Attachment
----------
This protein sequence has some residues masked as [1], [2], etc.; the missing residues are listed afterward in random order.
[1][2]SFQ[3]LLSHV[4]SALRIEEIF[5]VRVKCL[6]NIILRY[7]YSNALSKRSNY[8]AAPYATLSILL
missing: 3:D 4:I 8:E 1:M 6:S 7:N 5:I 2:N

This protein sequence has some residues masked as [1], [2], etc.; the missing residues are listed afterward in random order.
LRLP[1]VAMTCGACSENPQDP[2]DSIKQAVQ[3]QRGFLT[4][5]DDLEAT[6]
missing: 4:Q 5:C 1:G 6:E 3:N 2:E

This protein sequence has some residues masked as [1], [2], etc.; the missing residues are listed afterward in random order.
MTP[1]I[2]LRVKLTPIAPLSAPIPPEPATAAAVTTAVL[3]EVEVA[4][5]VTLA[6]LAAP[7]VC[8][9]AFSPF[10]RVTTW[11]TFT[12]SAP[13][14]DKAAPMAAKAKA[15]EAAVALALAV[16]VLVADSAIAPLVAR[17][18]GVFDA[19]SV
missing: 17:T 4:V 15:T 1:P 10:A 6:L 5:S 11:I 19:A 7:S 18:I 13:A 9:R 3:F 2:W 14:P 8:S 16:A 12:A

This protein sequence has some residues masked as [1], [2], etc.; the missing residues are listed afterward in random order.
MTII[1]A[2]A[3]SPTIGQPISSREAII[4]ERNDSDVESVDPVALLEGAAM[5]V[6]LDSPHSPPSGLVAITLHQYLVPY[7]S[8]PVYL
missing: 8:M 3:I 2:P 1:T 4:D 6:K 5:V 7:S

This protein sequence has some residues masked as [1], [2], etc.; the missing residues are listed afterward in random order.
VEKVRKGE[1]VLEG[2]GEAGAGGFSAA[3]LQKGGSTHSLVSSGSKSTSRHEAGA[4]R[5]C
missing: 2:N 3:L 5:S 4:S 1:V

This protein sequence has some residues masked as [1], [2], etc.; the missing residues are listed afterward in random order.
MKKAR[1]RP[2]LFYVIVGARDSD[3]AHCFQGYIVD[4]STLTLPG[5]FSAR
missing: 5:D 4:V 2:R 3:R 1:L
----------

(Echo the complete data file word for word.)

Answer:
This protein sequence has some residues masked as [1], [2], etc.; the missing residues are listed afterward in random order.
[1][2]SFQ[3]LLSHV[4]SALRIEEIF[5]VRVKCL[6]NIILRY[7]YSNALSKRSNY[8]AAPYATLSILL
missing: 3:D 4:I 8:E 1:M 6:S 7:N 5:I 2:N

This protein sequence has some residues masked as [1], [2], etc.; the missing residues are listed afterward in random order.
LRLP[1]VAMTCGACSENPQDP[2]DSIKQAVQ[3]QRGFLT[4][5]DDLEAT[6]
missing: 4:Q 5:C 1:G 6:E 3:N 2:E

This protein sequence has some residues masked as [1], [2], etc.; the missing residues are listed afterward in random order.
MTP[1]I[2]LRVKLTPIAPLSAPIPPEPATAAAVTTAVL[3]EVEVA[4][5]VTLA[6]LAAP[7]VC[8][9]AFSPF[10]RVTTW[11]TFT[12]SAP[13][14]DKAAPMAAKAKA[15]EAAVALALAV[16]VLVADSAIAPLVAR[17][18]GVFDA[19]SV
missing: 17:T 4:V 15:T 1:P 10:A 6:L 5:S 11:I 19:A 7:S 18:I 13:A 9:R 3:F 2:W 14:P 8:S 16:A 12:A

This protein sequence has some residues masked as [1], [2], etc.; the missing residues are listed afterward in random order.
MTII[1]A[2]A[3]SPTIGQPISSREAII[4]ERNDSDVESVDPVALLEGAAM[5]V[6]LDSPHSPPSGLVAITLHQYLVPY[7]S[8]PVYL
missing: 8:M 3:I 2:P 1:T 4:D 6:K 5:V 7:S

This protein sequence has some residues masked as [1], [2], etc.; the missing residues are listed afterward in random order.
VEKVRKGE[1]VLEG[2]GEAGAGGFSAA[3]LQKGGSTHSLVSSGSKSTSRHEAGA[4]R[5]C
missing: 2:N 3:L 5:S 4:S 1:V

This protein sequence has some residues masked as [1], [2], etc.; the missing residues are listed afterward in random order.
MKKAR[1]RP[2]LFYVIVGARDSD[3]AHCFQGYIVD[4]STLTLPG[5]FSAR
missing: 5:D 4:V 2:R 3:R 1:L